President Biden has signed an Executive Order Charting New Course to Improve the Nation’s Cybersecurity and Protect Federal Government Networks, ushering in a massive shift for the U.S. government and its suppliers.
Here are some highlights of the new EO:
Focus on SBOM
The EO requires that products provide a software bill of materials (SBOM) to aid organizations in managing risk as they can quickly determine which vulnerable software components are included in their products.
When researchers discover new vulnerabilities in open source or other software components, security teams can quickly re-scan SBOMs and determine which products have these components to make fixing them a priority.
The Secretary of Commerce will publish the minimum elements for an SBOM in the next 60 days.
Supply Chain and Third-Party Risks
The EO includes the development of defined criteria to evaluate the safety practices of developers and suppliers and proposes a labeling system to identify those suppliers and products that have exceeded the baseline.
A Safety Board for Cybersecurity
The promises are to improve information sharing in both the public and private sectors and help organizations put in place adequate staffing, security technologies, and processes that matter.
Now, with the creation of the Cybersecurity Safety Review Board, information on critical cyber incidents is being made available and shared across industries, along with key recommendations on how another organization can avoid these threats.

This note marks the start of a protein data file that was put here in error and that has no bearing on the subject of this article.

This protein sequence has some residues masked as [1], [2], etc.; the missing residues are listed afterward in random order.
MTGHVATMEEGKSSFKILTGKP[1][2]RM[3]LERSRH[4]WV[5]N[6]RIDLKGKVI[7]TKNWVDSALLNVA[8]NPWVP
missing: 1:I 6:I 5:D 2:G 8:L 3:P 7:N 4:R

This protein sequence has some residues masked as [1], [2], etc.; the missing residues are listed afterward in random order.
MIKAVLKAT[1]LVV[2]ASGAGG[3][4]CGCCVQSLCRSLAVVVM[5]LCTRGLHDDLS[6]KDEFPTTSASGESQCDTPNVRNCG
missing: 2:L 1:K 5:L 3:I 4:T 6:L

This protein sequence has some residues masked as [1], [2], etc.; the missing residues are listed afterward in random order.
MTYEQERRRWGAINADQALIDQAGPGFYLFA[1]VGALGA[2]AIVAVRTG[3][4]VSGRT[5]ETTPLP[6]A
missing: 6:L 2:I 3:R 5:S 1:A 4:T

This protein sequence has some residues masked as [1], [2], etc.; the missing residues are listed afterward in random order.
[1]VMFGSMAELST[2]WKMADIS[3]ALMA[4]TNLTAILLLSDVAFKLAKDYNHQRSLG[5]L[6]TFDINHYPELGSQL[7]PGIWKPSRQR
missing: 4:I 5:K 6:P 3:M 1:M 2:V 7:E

Exchange of information between the Private and Public Sector
The EO also focuses on information sharing between the government and the private sector, including standardized response playbooks, reporting standards, detection, investigation, response, and elimination.
Various agencies and cabinet positions were given deadlines to draft and publish the guidelines for the federal government and the private sector.
FLAWS OF THE EO
In reality, most agencies and departments lack the budget, time, and staff to operate and implement these tools, which creates serious problems in implementing the new EO, leading to the truth that this will force many organizations and departments to simply buy more technology.
The current guidance, which has been published, relies heavily on being able to identify a bad actor through some type of anomaly detection with high effectiveness.
The guidelines of the National Institute of Standards and Technology (NIST) need to evolve and be based on reality in order to do justice to what organizations are actually implementing in order to gain zero trusts.
For more information, read the original story in Tech Republic.